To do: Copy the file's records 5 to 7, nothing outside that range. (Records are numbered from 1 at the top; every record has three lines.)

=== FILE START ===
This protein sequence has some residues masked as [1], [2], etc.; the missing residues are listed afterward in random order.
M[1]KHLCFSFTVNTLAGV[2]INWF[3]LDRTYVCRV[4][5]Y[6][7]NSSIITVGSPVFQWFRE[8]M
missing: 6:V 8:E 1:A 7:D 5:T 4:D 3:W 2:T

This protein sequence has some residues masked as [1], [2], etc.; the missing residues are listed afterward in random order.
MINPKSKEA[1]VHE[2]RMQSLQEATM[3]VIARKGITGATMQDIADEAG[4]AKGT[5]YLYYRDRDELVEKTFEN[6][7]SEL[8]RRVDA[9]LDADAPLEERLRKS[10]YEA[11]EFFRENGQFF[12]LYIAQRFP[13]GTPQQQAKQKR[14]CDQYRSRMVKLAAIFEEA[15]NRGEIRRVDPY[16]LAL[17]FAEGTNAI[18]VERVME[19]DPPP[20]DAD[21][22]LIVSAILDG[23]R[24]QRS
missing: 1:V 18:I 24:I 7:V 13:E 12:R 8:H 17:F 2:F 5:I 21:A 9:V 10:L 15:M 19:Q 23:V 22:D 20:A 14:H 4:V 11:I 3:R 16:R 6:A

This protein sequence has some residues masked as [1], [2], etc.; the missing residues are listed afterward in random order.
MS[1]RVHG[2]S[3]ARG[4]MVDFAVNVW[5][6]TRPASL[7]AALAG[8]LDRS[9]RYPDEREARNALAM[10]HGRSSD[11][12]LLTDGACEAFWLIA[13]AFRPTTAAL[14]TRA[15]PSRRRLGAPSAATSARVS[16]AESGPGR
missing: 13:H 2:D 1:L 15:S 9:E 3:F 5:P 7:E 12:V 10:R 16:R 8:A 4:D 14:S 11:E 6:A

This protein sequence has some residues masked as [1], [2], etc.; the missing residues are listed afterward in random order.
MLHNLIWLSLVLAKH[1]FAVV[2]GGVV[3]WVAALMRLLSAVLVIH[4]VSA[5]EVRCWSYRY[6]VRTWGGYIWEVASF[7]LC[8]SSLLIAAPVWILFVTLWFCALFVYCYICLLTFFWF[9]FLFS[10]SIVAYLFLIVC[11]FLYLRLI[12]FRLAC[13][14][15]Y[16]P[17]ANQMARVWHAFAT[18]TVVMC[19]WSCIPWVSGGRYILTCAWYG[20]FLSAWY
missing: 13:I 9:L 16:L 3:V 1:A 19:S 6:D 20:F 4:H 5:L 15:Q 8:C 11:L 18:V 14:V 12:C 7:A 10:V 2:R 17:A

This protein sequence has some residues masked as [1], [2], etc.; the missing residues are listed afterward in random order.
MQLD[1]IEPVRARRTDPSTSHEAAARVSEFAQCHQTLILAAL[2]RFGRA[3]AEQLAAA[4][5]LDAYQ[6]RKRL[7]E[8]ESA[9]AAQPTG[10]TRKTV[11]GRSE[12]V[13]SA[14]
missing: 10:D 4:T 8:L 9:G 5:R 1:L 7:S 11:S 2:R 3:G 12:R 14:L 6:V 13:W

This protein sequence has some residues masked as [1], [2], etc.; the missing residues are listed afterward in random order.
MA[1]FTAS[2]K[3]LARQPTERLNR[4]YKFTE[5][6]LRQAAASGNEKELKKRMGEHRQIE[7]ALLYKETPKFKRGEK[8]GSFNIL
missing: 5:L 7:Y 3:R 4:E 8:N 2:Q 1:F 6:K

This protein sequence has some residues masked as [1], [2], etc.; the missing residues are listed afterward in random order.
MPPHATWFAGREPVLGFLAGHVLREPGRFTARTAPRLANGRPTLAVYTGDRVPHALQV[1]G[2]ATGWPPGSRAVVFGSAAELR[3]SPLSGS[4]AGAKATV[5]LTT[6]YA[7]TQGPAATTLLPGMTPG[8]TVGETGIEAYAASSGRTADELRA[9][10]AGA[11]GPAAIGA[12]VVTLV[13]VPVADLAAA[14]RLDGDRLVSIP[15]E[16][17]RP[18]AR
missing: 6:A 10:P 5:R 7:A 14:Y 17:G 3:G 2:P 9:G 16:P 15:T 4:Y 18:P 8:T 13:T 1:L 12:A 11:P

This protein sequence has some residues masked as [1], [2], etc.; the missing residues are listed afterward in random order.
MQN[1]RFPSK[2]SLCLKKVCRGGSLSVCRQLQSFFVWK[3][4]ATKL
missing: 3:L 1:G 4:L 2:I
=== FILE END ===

This protein sequence has some residues masked as [1], [2], etc.; the missing residues are listed afterward in random order.
MQLD[1]IEPVRARRTDPSTSHEAAARVSEFAQCHQTLILAAL[2]RFGRA[3]AEQLAAA[4][5]LDAYQ[6]RKRL[7]E[8]ESA[9]AAQPTG[10]TRKTV[11]GRSE[12]V[13]SA[14]
missing: 10:D 4:T 8:L 9:G 5:R 1:L 7:S 11:S 2:R 3:G 12:R 14:L 6:V 13:W

This protein sequence has some residues masked as [1], [2], etc.; the missing residues are listed afterward in random order.
MA[1]FTAS[2]K[3]LARQPTERLNR[4]YKFTE[5][6]LRQAAASGNEKELKKRMGEHRQIE[7]ALLYKETPKFKRGEK[8]GSFNIL
missing: 5:L 7:Y 3:R 4:E 8:N 2:Q 1:F 6:K

This protein sequence has some residues masked as [1], [2], etc.; the missing residues are listed afterward in random order.
MPPHATWFAGREPVLGFLAGHVLREPGRFTARTAPRLANGRPTLAVYTGDRVPHALQV[1]G[2]ATGWPPGSRAVVFGSAAELR[3]SPLSGS[4]AGAKATV[5]LTT[6]YA[7]TQGPAATTLLPGMTPG[8]TVGETGIEAYAASSGRTADELRA[9][10]AGA[11]GPAAIGA[12]VVTLV[13]VPVADLAAA[14]RLDGDRLVSIP[15]E[16][17]RP[18]AR
missing: 6:A 10:P 5:R 7:A 14:Y 17:G 3:G 2:P 9:G 16:P 15:T 4:Y 18:P 8:T 13:T 1:L 12:A 11:P